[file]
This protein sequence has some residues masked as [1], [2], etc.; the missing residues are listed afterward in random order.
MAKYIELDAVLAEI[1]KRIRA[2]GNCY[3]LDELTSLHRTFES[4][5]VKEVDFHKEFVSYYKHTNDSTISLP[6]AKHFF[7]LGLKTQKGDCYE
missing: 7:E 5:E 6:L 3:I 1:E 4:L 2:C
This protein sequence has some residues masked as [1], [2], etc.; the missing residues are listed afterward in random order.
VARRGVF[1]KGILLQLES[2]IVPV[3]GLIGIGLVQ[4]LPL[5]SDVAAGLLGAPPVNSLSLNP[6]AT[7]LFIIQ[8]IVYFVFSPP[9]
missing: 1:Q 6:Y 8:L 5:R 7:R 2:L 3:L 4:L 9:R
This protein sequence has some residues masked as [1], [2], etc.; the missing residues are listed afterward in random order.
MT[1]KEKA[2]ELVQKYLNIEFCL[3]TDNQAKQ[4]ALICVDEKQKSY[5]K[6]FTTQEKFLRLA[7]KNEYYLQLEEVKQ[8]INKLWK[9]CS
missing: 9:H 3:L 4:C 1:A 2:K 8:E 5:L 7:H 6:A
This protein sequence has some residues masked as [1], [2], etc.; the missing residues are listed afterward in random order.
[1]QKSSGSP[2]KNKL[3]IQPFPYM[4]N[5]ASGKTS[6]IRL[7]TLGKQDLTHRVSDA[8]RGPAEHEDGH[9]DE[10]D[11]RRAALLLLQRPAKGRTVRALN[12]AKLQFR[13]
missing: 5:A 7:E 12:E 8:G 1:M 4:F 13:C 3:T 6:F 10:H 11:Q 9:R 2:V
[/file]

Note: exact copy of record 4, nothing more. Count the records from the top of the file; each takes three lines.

This protein sequence has some residues masked as [1], [2], etc.; the missing residues are listed afterward in random order.
[1]QKSSGSP[2]KNKL[3]IQPFPYM[4]N[5]ASGKTS[6]IRL[7]TLGKQDLTHRVSDA[8]RGPAEHEDGH[9]DE[10]D[11]RRAALLLLQRPAKGRTVRALN[12]AKLQFR[13]
missing: 5:A 7:E 12:E 8:G 1:M 4:F 13:C 3:T 6:F 10:H 11:Q 9:R 2:V